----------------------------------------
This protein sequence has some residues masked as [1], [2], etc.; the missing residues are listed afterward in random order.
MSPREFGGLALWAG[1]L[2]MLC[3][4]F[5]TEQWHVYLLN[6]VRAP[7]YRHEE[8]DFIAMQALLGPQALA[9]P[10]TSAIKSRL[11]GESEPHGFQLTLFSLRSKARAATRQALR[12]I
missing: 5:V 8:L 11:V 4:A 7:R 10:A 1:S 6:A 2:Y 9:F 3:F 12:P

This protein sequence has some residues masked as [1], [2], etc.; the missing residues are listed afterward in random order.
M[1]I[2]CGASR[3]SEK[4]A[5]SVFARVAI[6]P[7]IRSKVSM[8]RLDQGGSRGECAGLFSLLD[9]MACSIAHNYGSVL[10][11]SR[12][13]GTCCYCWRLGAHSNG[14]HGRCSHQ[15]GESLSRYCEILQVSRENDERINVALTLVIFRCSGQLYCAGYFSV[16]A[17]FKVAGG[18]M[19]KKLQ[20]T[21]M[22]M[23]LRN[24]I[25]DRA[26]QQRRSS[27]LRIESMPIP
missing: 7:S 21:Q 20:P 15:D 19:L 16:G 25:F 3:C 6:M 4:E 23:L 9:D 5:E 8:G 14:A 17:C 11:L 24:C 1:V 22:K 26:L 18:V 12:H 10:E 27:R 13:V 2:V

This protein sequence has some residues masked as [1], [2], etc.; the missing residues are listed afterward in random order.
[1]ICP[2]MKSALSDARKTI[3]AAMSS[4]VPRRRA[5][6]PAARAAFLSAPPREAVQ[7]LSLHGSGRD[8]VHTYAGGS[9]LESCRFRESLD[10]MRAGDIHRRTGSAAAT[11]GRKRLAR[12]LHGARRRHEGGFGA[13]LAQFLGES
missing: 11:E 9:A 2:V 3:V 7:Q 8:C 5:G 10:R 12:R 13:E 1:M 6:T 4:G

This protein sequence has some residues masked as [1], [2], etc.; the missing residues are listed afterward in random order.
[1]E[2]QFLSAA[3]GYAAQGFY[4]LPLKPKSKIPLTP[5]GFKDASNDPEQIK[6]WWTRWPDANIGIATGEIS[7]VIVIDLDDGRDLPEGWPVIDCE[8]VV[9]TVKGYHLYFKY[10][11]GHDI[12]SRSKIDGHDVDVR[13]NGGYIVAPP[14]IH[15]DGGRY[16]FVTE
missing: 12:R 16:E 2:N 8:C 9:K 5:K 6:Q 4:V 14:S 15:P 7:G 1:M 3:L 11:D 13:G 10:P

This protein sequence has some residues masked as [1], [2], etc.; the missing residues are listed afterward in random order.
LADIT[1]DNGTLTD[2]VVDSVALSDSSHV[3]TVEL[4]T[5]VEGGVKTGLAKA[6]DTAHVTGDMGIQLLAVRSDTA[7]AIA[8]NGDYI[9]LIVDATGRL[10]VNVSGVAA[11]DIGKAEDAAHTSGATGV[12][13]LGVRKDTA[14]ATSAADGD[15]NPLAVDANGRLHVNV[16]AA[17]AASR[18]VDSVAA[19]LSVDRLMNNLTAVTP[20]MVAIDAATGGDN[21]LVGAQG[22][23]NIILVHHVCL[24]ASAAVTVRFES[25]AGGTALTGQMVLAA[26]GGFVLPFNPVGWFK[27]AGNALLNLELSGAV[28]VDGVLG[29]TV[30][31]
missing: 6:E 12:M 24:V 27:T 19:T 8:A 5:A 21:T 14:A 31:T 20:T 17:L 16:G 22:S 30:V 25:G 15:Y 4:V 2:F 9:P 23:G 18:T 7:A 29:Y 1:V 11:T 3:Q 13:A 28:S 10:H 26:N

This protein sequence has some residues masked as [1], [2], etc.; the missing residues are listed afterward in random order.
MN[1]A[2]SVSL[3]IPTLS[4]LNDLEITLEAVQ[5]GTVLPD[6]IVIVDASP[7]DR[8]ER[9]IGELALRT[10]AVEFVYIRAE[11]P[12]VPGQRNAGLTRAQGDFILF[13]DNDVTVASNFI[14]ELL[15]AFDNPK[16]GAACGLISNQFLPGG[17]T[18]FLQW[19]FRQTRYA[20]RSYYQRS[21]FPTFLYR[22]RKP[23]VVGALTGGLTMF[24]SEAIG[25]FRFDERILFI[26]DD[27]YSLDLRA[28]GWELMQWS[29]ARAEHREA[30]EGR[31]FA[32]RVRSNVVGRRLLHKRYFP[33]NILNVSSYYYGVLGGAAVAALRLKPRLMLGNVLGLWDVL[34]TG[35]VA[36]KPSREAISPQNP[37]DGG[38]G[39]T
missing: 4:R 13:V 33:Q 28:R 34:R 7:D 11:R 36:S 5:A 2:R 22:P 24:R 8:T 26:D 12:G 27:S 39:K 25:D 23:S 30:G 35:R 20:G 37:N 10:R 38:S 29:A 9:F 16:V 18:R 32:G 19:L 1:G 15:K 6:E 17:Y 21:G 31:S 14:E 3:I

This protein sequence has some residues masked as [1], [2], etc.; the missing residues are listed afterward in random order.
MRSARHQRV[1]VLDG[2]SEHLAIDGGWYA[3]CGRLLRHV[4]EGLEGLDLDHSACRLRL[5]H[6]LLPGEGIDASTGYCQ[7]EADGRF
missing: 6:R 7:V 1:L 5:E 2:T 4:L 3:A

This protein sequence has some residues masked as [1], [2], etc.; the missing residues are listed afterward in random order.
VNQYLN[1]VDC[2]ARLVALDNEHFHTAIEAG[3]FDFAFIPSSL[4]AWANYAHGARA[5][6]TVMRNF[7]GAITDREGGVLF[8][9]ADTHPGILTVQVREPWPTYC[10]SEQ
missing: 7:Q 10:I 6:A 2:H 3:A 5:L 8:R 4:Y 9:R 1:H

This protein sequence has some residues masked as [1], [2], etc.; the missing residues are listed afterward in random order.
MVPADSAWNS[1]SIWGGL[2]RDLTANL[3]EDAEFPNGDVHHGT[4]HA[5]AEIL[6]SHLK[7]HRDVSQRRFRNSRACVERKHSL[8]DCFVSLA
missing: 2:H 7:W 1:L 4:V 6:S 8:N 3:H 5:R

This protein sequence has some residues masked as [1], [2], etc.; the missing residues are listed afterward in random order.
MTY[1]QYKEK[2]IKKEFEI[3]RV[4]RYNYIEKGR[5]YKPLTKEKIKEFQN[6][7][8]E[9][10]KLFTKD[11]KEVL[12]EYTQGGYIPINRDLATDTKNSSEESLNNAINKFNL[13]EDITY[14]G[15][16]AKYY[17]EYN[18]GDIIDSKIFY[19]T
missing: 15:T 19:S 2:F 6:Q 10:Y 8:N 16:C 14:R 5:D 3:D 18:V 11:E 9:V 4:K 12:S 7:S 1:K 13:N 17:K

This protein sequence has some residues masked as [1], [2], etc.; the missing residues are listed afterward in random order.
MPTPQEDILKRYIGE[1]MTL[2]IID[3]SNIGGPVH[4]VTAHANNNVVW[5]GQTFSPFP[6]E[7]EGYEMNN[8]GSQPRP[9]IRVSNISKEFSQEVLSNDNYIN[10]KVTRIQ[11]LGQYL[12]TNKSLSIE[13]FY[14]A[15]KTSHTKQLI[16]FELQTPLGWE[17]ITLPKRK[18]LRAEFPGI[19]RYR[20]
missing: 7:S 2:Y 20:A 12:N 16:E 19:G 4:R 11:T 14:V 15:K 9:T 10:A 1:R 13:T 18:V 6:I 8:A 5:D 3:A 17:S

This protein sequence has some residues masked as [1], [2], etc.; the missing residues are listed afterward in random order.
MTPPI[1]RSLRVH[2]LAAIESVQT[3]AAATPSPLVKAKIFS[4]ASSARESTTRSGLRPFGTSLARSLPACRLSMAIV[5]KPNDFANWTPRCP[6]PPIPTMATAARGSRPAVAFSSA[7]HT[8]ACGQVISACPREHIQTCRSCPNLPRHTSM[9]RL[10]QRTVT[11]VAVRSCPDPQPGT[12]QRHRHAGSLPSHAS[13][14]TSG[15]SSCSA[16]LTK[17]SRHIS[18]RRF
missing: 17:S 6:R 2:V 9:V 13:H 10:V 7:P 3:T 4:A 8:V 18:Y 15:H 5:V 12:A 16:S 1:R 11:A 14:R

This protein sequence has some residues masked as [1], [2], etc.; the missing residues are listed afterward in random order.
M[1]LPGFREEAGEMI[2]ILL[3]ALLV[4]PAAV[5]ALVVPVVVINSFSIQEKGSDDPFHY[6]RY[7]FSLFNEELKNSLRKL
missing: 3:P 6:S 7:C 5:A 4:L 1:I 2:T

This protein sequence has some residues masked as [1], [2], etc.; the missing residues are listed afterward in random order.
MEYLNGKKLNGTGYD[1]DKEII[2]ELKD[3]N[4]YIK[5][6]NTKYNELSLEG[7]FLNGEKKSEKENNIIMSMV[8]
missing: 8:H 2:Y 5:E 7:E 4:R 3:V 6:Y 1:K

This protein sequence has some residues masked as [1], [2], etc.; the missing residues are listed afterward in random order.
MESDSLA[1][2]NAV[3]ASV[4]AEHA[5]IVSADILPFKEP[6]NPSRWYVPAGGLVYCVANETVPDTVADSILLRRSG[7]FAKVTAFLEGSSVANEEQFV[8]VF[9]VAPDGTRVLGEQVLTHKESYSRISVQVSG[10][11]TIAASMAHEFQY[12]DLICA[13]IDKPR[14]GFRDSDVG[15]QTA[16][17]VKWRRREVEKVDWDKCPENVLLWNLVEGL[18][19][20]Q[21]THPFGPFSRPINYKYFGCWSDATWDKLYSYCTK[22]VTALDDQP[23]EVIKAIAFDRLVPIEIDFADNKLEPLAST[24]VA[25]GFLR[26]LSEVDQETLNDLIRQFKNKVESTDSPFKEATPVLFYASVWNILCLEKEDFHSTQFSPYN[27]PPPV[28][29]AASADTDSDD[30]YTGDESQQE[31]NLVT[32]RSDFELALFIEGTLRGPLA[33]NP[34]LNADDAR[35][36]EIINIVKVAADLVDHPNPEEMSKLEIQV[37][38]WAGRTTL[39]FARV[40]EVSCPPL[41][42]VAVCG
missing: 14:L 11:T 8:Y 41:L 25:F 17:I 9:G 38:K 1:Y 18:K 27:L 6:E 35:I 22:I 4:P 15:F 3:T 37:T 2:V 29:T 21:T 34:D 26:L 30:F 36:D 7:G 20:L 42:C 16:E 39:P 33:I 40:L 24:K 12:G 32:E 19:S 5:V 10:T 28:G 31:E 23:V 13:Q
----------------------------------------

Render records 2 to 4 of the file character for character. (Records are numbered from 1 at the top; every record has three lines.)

This protein sequence has some residues masked as [1], [2], etc.; the missing residues are listed afterward in random order.
M[1]I[2]CGASR[3]SEK[4]A[5]SVFARVAI[6]P[7]IRSKVSM[8]RLDQGGSRGECAGLFSLLD[9]MACSIAHNYGSVL[10][11]SR[12][13]GTCCYCWRLGAHSNG[14]HGRCSHQ[15]GESLSRYCEILQVSRENDERINVALTLVIFRCSGQLYCAGYFSV[16]A[17]FKVAGG[18]M[19]KKLQ[20]T[21]M[22]M[23]LRN[24]I[25]DRA[26]QQRRSS[27]LRIESMPIP
missing: 7:S 21:Q 20:P 15:D 19:L 16:G 25:F 3:C 6:M 4:E 23:L 9:D 5:E 8:G 14:A 17:C 11:L 24:C 1:V 22:K 26:L 18:V 12:H 10:E 27:R 13:V 2:V

This protein sequence has some residues masked as [1], [2], etc.; the missing residues are listed afterward in random order.
[1]ICP[2]MKSALSDARKTI[3]AAMSS[4]VPRRRA[5][6]PAARAAFLSAPPREAVQ[7]LSLHGSGRD[8]VHTYAGGS[9]LESCRFRESLD[10]MRAGDIHRRTGSAAAT[11]GRKRLAR[12]LHGARRRHEGGFGA[13]LAQFLGES
missing: 11:E 9:A 2:V 3:V 7:Q 8:C 5:G 10:R 12:R 13:E 1:M 6:T 4:G

This protein sequence has some residues masked as [1], [2], etc.; the missing residues are listed afterward in random order.
[1]E[2]QFLSAA[3]GYAAQGFY[4]LPLKPKSKIPLTP[5]GFKDASNDPEQIK[6]WWTRWPDANIGIATGEIS[7]VIVIDLDDGRDLPEGWPVIDCE[8]VV[9]TVKGYHLYFKY[10][11]GHDI[12]SRSKIDGHDVDVR[13]NGGYIVAPP[14]IH[15]DGGRY[16]FVTE
missing: 12:R 16:E 2:N 8:C 9:K 5:K 6:Q 4:V 14:S 15:P 7:G 1:M 3:L 11:D 13:G 10:P